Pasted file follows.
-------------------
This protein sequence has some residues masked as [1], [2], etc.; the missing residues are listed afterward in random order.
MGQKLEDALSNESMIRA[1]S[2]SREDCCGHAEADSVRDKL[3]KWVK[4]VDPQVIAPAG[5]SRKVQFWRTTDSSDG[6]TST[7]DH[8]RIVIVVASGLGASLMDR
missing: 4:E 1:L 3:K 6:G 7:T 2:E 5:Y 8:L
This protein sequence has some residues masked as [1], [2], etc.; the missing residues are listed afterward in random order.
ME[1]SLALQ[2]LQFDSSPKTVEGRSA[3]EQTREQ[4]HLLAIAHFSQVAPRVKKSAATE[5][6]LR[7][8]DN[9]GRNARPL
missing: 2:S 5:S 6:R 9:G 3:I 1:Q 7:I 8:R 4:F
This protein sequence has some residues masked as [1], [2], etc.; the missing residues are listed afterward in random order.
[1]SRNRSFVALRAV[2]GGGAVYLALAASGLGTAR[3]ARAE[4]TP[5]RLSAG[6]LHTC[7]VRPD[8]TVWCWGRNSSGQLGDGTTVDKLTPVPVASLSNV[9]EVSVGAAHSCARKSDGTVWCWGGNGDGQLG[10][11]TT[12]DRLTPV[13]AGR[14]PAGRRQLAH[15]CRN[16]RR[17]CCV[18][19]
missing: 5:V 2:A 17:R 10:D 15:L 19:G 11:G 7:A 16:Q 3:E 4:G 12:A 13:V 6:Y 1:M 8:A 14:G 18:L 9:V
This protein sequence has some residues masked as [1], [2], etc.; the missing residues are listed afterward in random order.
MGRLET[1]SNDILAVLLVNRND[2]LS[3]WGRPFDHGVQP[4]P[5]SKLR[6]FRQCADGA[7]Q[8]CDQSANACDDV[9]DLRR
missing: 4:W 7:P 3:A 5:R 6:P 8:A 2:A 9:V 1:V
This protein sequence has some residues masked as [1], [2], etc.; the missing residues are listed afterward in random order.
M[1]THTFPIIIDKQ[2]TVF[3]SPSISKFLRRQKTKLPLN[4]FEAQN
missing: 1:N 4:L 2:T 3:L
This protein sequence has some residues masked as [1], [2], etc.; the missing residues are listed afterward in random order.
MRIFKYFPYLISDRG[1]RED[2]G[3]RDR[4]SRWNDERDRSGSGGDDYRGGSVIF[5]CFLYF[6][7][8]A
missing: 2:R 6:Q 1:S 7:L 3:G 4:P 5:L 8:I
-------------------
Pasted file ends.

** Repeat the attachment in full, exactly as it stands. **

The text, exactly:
This protein sequence has some residues masked as [1], [2], etc.; the missing residues are listed afterward in random order.
MGQKLEDALSNESMIRA[1]S[2]SREDCCGHAEADSVRDKL[3]KWVK[4]VDPQVIAPAG[5]SRKVQFWRTTDSSDG[6]TST[7]DH[8]RIVIVVASGLGASLMDR
missing: 4:E 1:L 3:K 6:G 7:T 2:E 5:Y 8:L
This protein sequence has some residues masked as [1], [2], etc.; the missing residues are listed afterward in random order.
ME[1]SLALQ[2]LQFDSSPKTVEGRSA[3]EQTREQ[4]HLLAIAHFSQVAPRVKKSAATE[5][6]LR[7][8]DN[9]GRNARPL
missing: 2:S 5:S 6:R 9:G 3:I 1:Q 7:I 8:R 4:F
This protein sequence has some residues masked as [1], [2], etc.; the missing residues are listed afterward in random order.
[1]SRNRSFVALRAV[2]GGGAVYLALAASGLGTAR[3]ARAE[4]TP[5]RLSAG[6]LHTC[7]VRPD[8]TVWCWGRNSSGQLGDGTTVDKLTPVPVASLSNV[9]EVSVGAAHSCARKSDGTVWCWGGNGDGQLG[10][11]TT[12]DRLTPV[13]AGR[14]PAGRRQLAH[15]CRN[16]RR[17]CCV[18][19]
missing: 5:V 2:A 17:R 10:D 15:L 19:G 11:G 7:A 16:Q 3:E 4:G 12:A 13:V 6:Y 1:M 8:A 14:G 18:L 9:V
This protein sequence has some residues masked as [1], [2], etc.; the missing residues are listed afterward in random order.
MGRLET[1]SNDILAVLLVNRND[2]LS[3]WGRPFDHGVQP[4]P[5]SKLR[6]FRQCADGA[7]Q[8]CDQSANACDDV[9]DLRR
missing: 4:W 7:P 3:A 5:R 6:P 8:A 2:A 9:V 1:V
This protein sequence has some residues masked as [1], [2], etc.; the missing residues are listed afterward in random order.
M[1]THTFPIIIDKQ[2]TVF[3]SPSISKFLRRQKTKLPLN[4]FEAQN
missing: 1:N 4:L 2:T 3:L
This protein sequence has some residues masked as [1], [2], etc.; the missing residues are listed afterward in random order.
MRIFKYFPYLISDRG[1]RED[2]G[3]RDR[4]SRWNDERDRSGSGGDDYRGGSVIF[5]CFLYF[6][7][8]A
missing: 2:R 6:Q 1:S 7:L 3:G 4:P 5:L 8:I